In addition to the references to abortion in The Eleventh Virgin and The Long Loneliness, Day speaks of her abortion again in a tender letter written on February 6, 1973 to a young woman named Cathie whose own abortion left her in deeply wounded and contemplating suicide. To Cathie she speaks of pain and hope, healing and prayer. “In a way,” Day writes “to use old-fashioned language, I feel you are a victim of souls, bearing some of the agony the world is in, Vietnam, the Third World, ‘the misery of the needy and groaning of the poor’”(All is Grace, 397).

Day again mentions abortion in a reminiscence to mark her 75th birthday that appeared in the August 10, 1973 edition of Commonweal Magazine. Writing of her conversion, The Imitation of Christ, and Bartolome de las Casas, she writes:

God forgive us the sins of our youth! But as Zachariah sang out, “We have knowledge of salvation through forgiveness of our sins.” I don’t think anyone recognizes the comfort of this text better than I do. I have not yet been attracted by the present tendency to bring everything out into the light of day by public and published confessions. Were we not taught by Holy Mother Church to respect the modesty of the confessional? Or is that a silly expression? But oh the joy of knowing that you can always go there and be forgiven seventy times seven times. (Even though you wonder, in your distrust of yourself, whether you really mean or have the strength to “amend your life.”) I hope your readers can read between the lines from the above and recognize what my positions on birth control and abortion are.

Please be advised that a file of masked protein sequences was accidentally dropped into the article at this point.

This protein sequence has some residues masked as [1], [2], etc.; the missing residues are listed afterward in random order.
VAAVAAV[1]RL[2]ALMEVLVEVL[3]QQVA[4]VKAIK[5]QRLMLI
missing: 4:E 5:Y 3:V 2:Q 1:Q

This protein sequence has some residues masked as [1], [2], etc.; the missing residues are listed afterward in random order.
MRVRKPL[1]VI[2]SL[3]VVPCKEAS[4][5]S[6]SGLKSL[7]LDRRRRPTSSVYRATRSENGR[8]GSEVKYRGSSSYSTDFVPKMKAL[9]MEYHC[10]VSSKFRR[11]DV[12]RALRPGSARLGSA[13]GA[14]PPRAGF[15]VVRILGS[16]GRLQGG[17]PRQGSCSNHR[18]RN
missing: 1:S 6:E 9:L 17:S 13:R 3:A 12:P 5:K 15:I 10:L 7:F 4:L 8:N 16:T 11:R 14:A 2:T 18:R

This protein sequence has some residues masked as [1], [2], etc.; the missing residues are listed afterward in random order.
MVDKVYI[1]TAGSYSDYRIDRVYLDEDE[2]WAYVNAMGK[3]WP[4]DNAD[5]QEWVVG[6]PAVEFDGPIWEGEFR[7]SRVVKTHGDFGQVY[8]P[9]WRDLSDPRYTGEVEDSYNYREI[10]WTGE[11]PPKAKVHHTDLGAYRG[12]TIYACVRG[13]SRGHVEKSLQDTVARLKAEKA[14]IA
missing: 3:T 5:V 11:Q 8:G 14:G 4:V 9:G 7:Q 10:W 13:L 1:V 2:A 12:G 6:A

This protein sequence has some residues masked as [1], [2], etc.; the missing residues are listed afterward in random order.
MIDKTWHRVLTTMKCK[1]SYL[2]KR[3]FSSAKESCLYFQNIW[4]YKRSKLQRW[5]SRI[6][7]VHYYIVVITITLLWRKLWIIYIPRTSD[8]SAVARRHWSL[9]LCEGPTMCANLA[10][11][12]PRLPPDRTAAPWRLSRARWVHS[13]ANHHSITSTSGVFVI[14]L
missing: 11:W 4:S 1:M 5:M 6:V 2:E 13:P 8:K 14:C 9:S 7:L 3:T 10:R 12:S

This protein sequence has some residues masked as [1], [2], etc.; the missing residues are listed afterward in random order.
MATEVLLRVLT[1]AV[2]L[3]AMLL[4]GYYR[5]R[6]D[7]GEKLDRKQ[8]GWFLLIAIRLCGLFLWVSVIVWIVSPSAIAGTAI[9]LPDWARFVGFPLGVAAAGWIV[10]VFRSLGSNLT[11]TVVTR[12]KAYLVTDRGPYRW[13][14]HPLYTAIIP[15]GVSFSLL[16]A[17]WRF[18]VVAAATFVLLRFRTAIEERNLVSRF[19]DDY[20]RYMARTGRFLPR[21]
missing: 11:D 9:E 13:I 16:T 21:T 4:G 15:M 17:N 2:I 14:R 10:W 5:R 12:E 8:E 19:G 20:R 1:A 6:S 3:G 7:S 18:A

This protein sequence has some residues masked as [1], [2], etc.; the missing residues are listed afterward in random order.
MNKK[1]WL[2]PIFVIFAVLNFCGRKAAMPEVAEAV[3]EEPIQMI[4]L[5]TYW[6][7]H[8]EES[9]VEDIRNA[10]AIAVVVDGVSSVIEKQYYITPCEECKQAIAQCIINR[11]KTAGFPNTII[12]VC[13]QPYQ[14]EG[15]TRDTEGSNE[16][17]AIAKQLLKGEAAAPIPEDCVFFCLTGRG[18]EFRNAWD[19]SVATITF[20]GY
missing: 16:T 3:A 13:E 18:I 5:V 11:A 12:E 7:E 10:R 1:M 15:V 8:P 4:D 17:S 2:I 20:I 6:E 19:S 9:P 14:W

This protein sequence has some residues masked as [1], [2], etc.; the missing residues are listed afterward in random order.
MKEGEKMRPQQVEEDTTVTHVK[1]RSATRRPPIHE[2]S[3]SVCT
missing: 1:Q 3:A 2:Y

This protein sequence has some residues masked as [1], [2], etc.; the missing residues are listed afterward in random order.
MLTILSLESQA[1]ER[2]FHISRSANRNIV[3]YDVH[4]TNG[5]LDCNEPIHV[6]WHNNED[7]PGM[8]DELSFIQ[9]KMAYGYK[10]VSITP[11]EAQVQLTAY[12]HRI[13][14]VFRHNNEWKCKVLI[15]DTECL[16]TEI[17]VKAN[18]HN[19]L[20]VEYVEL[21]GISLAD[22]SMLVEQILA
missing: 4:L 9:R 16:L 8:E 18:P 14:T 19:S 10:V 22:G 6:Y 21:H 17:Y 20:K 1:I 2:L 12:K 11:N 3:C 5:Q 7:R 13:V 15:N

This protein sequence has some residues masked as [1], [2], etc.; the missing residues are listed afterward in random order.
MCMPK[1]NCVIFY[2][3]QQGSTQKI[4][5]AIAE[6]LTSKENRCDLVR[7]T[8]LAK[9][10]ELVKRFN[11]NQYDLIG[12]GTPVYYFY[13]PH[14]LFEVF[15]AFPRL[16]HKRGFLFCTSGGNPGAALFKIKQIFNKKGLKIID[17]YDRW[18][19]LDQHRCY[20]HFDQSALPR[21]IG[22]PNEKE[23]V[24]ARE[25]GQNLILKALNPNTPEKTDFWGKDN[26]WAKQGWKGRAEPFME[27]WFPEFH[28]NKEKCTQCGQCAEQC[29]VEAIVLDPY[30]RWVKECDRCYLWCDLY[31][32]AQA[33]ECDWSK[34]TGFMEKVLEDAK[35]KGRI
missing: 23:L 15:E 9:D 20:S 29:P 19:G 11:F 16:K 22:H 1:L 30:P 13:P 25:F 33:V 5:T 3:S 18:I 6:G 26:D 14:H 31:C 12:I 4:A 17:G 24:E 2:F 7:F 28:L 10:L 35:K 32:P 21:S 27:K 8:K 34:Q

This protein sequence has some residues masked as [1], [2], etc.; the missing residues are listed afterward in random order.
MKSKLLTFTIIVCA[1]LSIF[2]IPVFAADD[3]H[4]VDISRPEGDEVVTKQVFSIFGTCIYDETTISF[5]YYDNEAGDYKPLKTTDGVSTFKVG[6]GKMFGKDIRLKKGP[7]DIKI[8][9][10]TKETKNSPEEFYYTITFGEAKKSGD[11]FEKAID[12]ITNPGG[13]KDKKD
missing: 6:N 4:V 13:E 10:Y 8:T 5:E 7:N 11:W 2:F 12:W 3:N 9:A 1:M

In the same “letter-article,” she recounts being asked by reports in
Australia about her views on abortion and birth control. To these 2251719973_01c2c3fd40questions, she explained matter-of-factly: